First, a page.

By Jan Wood
I AM WELL AWARE that we all stand in different spaces in the midst of this tumultuous month. Some are shedding tears of relief; some are shedding tears of deep disappointment and fear.
Some dreams are awaking; others are dying. It would be nice to think that those of us in faith communities have a common frame of reference and can sense the commonality of our faithfulness to the God who calls us in these hard times. But that isn’t the case. Even the precious Church is splintered and hurting. It is painful and disorienting.
As I sit with this moment in time, it feels like a wildfire has swept across the landscape of our lives. The sound. The fury. The heat. The rush of adrenaline. The long anxious nights waiting for the next thing. The uncertainty about what will be spared and what will be lost. But as the wind goes quiet and the heat abates, there aren’t many words. It is simply time to start reforesting the landscape.
While there are large scale reforestation projects that follow the devastating wildfires, it actually rests upon each person to re-create the space around them. I have a picture of all of us taking stock of our part of the human landscape. Then rolling up our proverbial sleeves, putting on our hard hats and starting the work of reforestation among our family, friends, co-workers, churches and communities. I see us sowing millions of seeds of kindness blanketing the seared earth. I see us with great care setting out seedlings of respect to root in the ashes of disrespect and polarization. I see the wisdom of planting saplings that are spaciously placed so all will have a chance to contribute and thrive. I see us choosing intentional splashes of colored foliage to give joy with the new growth. I see allowing for a variety of plantings. Some growing up quickly protecting the earth. Others maturing slowly for the longevity of the environment.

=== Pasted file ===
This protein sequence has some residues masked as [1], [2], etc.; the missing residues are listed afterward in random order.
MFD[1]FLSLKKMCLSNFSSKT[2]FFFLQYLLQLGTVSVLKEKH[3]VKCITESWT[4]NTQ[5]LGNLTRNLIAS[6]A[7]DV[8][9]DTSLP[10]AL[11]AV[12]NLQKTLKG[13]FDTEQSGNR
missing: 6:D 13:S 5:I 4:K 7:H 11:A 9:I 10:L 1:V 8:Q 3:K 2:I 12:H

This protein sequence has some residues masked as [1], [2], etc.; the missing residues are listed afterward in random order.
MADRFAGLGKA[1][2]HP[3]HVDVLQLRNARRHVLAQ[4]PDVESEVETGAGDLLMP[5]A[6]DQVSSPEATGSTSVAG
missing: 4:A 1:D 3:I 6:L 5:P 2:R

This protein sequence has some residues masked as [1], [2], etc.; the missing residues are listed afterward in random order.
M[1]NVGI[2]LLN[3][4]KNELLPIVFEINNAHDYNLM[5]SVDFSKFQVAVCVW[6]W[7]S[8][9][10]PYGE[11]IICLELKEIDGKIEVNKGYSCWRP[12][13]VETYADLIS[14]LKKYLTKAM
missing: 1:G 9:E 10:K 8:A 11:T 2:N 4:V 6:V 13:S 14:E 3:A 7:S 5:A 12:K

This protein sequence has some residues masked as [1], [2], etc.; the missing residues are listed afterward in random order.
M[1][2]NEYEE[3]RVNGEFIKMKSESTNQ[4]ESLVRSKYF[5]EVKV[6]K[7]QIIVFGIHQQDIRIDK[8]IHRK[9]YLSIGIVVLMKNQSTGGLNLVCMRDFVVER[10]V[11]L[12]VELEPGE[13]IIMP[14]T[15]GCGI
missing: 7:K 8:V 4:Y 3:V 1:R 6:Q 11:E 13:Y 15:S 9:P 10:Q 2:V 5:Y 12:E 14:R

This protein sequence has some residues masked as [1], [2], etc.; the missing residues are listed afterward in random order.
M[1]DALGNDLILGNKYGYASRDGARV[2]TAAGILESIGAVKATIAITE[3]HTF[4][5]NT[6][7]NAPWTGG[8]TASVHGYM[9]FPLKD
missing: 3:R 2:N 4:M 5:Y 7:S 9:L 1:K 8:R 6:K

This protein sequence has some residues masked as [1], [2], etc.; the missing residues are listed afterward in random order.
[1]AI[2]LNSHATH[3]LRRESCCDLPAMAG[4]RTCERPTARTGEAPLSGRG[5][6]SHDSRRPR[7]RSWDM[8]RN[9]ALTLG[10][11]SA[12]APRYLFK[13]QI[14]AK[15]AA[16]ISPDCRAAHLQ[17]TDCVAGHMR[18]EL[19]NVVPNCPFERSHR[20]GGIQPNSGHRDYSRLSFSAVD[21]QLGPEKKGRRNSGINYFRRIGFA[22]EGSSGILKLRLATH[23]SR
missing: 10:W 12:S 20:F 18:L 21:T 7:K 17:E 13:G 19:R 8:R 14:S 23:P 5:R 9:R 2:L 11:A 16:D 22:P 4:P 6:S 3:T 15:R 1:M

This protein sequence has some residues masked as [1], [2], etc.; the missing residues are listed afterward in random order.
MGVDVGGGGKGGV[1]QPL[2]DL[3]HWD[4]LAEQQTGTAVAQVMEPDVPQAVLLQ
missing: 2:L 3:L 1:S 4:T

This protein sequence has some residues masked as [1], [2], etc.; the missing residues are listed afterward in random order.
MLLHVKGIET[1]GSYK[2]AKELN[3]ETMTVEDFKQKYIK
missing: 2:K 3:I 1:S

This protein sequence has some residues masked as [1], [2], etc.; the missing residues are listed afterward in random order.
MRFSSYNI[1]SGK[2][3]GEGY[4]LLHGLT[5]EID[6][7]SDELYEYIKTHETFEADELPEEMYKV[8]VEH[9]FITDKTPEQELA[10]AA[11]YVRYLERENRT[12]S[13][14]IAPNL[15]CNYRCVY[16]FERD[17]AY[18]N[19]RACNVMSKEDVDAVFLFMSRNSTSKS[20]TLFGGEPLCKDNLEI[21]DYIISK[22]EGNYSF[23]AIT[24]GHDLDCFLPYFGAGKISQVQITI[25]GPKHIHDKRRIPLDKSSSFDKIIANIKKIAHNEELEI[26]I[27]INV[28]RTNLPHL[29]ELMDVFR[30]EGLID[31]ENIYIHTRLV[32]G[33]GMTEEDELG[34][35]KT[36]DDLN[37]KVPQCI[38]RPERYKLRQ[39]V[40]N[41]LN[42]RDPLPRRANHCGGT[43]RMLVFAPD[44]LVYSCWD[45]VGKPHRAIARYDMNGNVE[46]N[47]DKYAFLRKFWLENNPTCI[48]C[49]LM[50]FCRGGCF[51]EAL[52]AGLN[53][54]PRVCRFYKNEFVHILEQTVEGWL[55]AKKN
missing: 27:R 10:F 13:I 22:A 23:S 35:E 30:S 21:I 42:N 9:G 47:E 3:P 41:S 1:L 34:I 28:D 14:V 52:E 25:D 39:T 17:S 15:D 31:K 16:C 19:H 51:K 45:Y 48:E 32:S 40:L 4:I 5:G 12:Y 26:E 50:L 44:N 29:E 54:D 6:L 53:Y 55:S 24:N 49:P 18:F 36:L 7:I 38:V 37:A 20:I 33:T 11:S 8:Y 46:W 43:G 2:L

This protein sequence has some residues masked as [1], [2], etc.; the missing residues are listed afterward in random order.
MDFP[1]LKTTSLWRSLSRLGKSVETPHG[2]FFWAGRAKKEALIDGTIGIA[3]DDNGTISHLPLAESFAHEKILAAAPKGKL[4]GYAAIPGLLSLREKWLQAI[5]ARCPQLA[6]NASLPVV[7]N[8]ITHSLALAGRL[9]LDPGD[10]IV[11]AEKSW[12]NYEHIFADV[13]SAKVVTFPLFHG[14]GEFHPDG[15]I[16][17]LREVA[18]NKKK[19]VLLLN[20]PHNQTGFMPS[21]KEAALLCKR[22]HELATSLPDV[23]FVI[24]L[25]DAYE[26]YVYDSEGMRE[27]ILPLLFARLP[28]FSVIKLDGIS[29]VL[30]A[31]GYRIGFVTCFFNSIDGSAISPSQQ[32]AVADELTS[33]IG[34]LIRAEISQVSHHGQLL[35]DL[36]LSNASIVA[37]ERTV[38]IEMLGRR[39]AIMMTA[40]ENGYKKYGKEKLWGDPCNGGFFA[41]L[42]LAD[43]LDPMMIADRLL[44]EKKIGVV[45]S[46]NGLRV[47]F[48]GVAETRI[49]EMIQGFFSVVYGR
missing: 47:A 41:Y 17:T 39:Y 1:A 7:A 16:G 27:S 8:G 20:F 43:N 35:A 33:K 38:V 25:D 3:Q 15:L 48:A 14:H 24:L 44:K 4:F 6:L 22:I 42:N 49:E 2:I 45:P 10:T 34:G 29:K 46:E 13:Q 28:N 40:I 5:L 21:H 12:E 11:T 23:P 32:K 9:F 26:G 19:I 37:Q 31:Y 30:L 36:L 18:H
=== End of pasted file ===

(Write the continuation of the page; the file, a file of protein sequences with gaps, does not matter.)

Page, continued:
Your images will be different than mine. But I am sure that it is time for us to turn to the work of re-creation. The task will look overwhelming. The losses will bear poignant scars in our being. But we are made to rise. Let’s turn our intentions to the reforestation of our hearts and communities.